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Portland slides down 'smart growth' list

Land-use calculations change, but other cities are catching up


Has Portland lost its planning mojo?

For years city leaders have bragged that Portland’s increasing density is a national model of Smart Growth — a compact form of urban development that reduces sprawl. They have used it to justify redevelopment in the Pearl District and South Waterfront, skinny homes and apartment buildings in existing neighborhoods, and the growing transit region.

And Portland’s efforts have been nationally recognized. A 2002 study by the advocacy group Smart Growth America ranked Portland the eighth most compact metropolitan area in America, just behind such dense urban centers as New York and San Francisco.

But an updated version of the study released earlier this month seemed to show a different result. In “Measuring Sprawl 2014,” New York and San Francisco still ranked in the top five. Portland plummeted to 80th place out of 221 metropolitan areas in the country, however — behind such unlikely contenders as Laredo and Waco in Texas, and even Medford in Southern Oregon.

How can that be, especially considering the boom in apartment construction that has been happening in Portland in the past few years?

There are two answers. According to Reid Ewing, a University of Utah professor who worked on the study, researchers changed the definition of metropolitan area. The updated definition used by the U.S. Census defines metropolitan areas as being economically and not just geographically connected. As a result, the Portland area included Vancouver, Wash., which is outside the urban growth area that restricts where new development can occur in and around Portland.

“In 2002, Portland had been ranked as one of the most compact cities. Now it is well down the list. It had a lot to do with the census boundaries,” Ewing said during the April 2 press conference in which the study was released.

Unsustainable model

Other cities are catching up to Portland. Many of the ideas that Portland leaders have promoted for so long aren’t new any more. More cities are adopting and

enacting them.

That became clear when a number of city officials from around the country made brief presentations at the press conference. All of them talked about completing comprehensive land-use plans to encourage compact development since the first study was released.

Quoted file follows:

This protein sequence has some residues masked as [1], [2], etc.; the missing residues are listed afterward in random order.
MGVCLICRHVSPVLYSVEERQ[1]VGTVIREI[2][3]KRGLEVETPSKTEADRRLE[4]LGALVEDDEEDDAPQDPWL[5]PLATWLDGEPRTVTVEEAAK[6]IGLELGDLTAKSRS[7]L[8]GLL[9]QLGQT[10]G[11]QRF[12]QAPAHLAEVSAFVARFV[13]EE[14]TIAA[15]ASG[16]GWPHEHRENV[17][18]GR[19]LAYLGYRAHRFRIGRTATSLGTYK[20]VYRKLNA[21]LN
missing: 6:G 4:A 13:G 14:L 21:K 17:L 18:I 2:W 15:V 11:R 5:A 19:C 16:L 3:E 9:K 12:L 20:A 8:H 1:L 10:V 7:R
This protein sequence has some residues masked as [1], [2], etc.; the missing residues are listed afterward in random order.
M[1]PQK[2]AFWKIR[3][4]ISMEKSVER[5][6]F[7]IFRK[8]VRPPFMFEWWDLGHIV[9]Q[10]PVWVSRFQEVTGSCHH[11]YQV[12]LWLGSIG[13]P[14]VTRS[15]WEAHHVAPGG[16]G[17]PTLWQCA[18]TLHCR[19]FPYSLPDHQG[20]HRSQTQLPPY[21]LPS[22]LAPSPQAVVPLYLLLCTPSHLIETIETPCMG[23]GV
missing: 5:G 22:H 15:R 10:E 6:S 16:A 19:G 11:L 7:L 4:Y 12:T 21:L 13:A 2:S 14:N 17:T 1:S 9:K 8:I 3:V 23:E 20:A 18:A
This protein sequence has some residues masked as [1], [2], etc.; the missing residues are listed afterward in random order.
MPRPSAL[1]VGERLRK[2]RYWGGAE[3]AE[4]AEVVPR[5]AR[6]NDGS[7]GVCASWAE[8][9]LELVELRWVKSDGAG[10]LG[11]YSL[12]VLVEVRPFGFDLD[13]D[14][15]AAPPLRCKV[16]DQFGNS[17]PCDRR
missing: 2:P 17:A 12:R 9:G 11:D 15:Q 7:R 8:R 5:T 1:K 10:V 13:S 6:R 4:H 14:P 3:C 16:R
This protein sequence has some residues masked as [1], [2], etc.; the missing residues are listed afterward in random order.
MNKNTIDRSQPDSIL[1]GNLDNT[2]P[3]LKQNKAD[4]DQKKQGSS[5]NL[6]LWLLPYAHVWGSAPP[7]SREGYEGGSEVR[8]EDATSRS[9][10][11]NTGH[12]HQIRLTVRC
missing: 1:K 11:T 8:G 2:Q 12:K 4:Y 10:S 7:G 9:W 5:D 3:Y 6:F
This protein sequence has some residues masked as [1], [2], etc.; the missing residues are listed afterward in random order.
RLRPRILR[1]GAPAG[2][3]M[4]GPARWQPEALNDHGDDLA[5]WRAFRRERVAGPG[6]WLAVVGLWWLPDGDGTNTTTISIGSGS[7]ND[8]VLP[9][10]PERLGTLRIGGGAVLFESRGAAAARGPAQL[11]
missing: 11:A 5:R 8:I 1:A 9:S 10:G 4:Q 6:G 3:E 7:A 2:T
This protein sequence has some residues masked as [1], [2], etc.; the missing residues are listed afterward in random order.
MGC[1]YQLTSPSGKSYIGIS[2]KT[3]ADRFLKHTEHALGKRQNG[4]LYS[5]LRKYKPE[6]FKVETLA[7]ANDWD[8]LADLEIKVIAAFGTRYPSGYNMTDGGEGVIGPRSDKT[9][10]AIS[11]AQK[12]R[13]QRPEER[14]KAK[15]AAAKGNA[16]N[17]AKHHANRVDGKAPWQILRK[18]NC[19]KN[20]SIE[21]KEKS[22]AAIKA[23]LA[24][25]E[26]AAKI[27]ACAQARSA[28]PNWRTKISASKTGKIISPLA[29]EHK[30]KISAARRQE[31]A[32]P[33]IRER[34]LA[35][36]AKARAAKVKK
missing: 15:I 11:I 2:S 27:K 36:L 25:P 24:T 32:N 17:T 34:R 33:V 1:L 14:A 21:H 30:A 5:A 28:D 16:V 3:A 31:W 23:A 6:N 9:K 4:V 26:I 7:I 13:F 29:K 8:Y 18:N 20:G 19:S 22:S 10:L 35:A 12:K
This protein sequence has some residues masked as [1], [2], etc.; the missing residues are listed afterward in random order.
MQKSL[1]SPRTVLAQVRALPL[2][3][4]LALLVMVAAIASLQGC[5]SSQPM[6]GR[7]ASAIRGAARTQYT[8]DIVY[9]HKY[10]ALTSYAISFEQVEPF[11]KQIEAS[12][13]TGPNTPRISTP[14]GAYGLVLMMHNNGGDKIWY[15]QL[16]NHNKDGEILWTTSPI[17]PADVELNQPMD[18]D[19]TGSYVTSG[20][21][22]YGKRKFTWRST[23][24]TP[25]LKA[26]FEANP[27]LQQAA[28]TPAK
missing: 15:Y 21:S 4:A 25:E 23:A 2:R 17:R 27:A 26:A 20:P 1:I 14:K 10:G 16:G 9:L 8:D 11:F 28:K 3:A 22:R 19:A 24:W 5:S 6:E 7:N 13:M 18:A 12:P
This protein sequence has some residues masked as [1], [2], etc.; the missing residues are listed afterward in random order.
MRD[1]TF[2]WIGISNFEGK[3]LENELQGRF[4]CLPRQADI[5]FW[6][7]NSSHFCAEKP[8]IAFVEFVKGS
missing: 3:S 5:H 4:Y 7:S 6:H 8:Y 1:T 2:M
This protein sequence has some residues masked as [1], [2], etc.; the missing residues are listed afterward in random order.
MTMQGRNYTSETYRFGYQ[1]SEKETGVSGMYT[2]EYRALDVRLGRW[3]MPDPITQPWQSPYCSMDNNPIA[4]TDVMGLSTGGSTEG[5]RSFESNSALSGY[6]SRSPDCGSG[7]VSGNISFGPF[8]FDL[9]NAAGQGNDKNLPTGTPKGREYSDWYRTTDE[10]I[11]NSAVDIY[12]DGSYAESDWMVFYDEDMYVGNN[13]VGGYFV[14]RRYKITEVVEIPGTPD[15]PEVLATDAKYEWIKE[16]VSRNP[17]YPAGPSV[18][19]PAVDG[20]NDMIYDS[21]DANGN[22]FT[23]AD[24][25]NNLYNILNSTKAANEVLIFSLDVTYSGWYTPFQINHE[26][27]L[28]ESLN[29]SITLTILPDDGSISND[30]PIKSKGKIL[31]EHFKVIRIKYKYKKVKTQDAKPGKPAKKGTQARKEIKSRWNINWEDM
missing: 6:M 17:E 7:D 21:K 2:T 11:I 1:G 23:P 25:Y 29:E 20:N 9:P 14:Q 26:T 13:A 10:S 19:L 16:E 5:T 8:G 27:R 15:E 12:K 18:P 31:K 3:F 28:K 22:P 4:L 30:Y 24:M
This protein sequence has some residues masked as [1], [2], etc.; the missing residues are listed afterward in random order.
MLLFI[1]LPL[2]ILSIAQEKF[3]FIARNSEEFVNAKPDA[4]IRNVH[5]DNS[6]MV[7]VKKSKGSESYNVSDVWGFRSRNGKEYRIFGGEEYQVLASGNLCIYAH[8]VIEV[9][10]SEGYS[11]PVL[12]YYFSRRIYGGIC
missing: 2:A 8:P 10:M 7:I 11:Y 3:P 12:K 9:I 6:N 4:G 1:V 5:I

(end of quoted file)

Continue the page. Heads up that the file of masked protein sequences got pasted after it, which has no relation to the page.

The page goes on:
One was Elizabeth Tyler, the community development director of the twin cities of Champaign and Urbana, Ill., which ranked No. 5 in the new study. Among other things, Tyler says his city has committed to preserving its neighborhoods and has adopted a complete street policy, an award-winning bicycle plan and even a climate action plan, all things that Portland has done.

“We want to be the most compact small city in America,”

Tyler said.

A similar drive is underway in Madison, Wis., which ranked No. 13 in the new study. According to Principal Planner Bill Fruhling, city leaders there have adopted policies to concentrate employment and housing in the urban core. They have already resulted in the construction of 4,500 new housing units, Fruhling said.

Even the Franklin and Nashville metropolitan area in Tennessee has jumped on the bandwagon. Although it is part of the metropolitan area that ranked 217th in the new study, Franklin Mayor Ken Moore said people don’t want to live that way anymore.

“The current model is unsustainable. We have to change the way we do things,” said Moore.

Ralph Schulz, president of the Nashville Chamber of Commerce, agreed. “The marketplace says we have to change our sprawl score. Eighteen- to 34-year-olds are not looking for acreage anymore. They’re looking for amenities, like transit, which we’re just starting,” said Schulz.

Ilana Preuss, vice president and chief of staff at Smart Growth America, said compact development results in numerous benefits for those who live in such areas. They range from more economic opportunities, to greater health and longer life spans. Much of the health benefits are related to more walking and less automobile use, Preuss said.

Land plan update

The study was compiled by Smart Growth America and the Metropolitan Research Center at the University of Utah, where Ewing works.

The researchers compared four factors to determine whether an area was compact or sprawling. They included:

• The density of houses and jobs in the area.

• The mix of residential and commercial buildings, with the greater the mix being better.

• The concentration of residential and commercial developments in downtown or other “activity” areas, meaning residents were more likely to be able to walk or take transit to work and shopping.

• The walkability of streets, including the length of blocks and the number of four-way intersections. Short blocks and more intersections indicates more crosswalks, which encourages walking.

Although other cities may have made gains since 2002, Portland is not resting on its laurels. The Bureau of Planning and Sustainability is busy working on an update of the city’s comprehensive land-use plan, which will heavily influence how the city develops in the future.

The bureau is scheduled to release the proposed update plan in July, with Planning and Sustainability Commission hearings starting in September. A recommended plan should go to the City Council in the spring 2015.

The Smart Growth America study can be sound at www.smartgrowthamerica.org